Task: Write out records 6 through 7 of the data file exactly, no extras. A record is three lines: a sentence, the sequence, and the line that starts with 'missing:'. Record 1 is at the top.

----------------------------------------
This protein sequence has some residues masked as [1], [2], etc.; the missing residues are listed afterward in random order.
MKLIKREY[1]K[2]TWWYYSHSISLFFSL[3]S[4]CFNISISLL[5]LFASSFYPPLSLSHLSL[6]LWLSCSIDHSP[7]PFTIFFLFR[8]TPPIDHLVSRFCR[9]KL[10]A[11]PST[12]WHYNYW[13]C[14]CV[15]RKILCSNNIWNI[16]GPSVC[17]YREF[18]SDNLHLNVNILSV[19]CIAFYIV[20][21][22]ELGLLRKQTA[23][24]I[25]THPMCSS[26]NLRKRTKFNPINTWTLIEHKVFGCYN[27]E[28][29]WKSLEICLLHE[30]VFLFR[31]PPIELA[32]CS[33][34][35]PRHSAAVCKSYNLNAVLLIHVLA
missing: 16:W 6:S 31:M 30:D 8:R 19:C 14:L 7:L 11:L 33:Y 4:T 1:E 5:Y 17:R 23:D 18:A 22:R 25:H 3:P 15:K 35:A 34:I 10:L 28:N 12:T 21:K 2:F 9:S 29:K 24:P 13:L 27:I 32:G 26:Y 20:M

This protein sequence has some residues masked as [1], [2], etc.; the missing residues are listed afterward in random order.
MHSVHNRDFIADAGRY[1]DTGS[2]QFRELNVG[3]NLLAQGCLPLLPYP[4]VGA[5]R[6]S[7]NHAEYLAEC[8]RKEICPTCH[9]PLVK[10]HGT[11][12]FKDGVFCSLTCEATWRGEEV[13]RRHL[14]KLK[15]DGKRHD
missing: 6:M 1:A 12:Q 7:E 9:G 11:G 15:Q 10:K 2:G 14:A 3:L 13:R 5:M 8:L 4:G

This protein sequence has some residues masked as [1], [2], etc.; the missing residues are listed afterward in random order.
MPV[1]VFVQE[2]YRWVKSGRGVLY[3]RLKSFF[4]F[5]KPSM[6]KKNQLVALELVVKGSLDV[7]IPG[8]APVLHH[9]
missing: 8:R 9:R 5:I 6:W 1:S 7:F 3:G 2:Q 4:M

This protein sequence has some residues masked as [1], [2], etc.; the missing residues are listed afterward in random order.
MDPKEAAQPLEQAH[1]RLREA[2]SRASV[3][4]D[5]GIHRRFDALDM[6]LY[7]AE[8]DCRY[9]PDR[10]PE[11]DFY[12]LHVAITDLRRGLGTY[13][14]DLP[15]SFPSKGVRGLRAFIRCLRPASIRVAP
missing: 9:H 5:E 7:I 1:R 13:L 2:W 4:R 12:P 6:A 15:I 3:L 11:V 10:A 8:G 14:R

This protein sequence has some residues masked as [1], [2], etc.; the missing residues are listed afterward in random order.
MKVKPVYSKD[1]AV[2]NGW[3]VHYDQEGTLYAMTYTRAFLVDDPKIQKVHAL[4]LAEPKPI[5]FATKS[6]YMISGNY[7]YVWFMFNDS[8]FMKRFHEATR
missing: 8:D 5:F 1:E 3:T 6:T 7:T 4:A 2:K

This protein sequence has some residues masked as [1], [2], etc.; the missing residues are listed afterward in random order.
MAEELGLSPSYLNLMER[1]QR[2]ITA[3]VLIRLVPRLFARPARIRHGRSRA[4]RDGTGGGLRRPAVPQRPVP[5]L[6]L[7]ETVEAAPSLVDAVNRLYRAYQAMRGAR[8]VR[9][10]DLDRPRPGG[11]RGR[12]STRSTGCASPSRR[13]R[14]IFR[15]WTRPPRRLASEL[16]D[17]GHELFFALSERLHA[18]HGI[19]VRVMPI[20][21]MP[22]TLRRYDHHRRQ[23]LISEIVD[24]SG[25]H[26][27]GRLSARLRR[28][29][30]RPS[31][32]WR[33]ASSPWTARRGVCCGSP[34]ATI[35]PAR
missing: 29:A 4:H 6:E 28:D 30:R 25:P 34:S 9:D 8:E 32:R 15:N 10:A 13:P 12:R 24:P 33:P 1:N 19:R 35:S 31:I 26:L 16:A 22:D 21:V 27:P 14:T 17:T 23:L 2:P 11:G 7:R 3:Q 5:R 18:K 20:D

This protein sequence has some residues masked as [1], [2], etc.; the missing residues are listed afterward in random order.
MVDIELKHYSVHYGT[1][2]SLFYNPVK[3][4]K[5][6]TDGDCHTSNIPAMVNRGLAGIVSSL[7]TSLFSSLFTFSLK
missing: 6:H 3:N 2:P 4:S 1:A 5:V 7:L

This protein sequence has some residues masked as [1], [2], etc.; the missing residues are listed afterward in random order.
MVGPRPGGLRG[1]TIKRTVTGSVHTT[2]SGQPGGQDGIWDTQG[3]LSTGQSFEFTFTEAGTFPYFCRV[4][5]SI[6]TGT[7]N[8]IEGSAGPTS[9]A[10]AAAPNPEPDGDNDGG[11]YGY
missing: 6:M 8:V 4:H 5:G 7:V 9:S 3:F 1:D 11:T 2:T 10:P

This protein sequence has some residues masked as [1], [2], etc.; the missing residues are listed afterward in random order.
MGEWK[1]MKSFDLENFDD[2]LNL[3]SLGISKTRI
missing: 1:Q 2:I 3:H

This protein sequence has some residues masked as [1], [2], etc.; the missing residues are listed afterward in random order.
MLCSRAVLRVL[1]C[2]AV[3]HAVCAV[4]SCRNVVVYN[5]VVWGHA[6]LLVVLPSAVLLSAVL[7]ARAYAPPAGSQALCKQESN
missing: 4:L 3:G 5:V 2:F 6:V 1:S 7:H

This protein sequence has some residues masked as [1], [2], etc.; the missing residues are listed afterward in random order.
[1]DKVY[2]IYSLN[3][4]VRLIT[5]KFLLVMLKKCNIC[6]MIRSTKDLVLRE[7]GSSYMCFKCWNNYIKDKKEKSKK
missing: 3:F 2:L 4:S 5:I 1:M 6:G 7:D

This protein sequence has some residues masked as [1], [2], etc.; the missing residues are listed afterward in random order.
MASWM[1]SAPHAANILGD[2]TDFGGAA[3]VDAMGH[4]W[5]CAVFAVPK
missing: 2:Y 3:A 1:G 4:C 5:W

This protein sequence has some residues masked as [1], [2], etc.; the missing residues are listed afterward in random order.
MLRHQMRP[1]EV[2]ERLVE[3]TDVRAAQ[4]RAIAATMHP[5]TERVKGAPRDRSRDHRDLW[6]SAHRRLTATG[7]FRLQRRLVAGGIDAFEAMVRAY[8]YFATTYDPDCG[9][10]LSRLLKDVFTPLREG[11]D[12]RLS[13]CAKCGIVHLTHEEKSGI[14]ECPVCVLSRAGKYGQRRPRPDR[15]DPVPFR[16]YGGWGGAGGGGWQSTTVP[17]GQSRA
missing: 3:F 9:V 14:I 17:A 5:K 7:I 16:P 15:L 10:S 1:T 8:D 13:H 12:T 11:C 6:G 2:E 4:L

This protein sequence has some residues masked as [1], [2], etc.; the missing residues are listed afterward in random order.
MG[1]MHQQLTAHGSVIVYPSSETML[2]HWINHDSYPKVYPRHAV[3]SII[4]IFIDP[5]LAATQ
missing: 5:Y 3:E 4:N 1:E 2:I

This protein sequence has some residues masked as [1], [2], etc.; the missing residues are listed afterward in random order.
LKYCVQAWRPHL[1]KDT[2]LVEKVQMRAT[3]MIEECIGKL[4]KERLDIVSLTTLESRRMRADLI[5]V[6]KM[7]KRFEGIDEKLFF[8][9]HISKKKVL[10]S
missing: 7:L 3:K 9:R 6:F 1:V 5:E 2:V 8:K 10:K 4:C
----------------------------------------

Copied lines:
This protein sequence has some residues masked as [1], [2], etc.; the missing residues are listed afterward in random order.
MAEELGLSPSYLNLMER[1]QR[2]ITA[3]VLIRLVPRLFARPARIRHGRSRA[4]RDGTGGGLRRPAVPQRPVP[5]L[6]L[7]ETVEAAPSLVDAVNRLYRAYQAMRGAR[8]VR[9][10]DLDRPRPGG[11]RGR[12]STRSTGCASPSRR[13]R[14]IFR[15]WTRPPRRLASEL[16]D[17]GHELFFALSERLHA[18]HGI[19]VRVMPI[20][21]MP[22]TLRRYDHHRRQ[23]LISEIVD[24]SG[25]H[26][27]GRLSARLRR[28][29][30]RPS[31][32]WR[33]ASSPWTARRGVCCGSP[34]ATI[35]PAR
missing: 29:A 4:H 6:E 28:D 30:R 25:P 34:S 9:D 8:E 32:R 15:N 10:A 13:P 12:R 24:P 33:P 1:N 19:R 35:S 31:I 26:L 16:A 22:D 21:V 27:P 14:T 17:T 23:L 2:P 11:G 7:R 3:Q 5:R 18:K 20:D

This protein sequence has some residues masked as [1], [2], etc.; the missing residues are listed afterward in random order.
MVDIELKHYSVHYGT[1][2]SLFYNPVK[3][4]K[5][6]TDGDCHTSNIPAMVNRGLAGIVSSL[7]TSLFSSLFTFSLK
missing: 6:H 3:N 2:P 4:S 1:A 5:V 7:L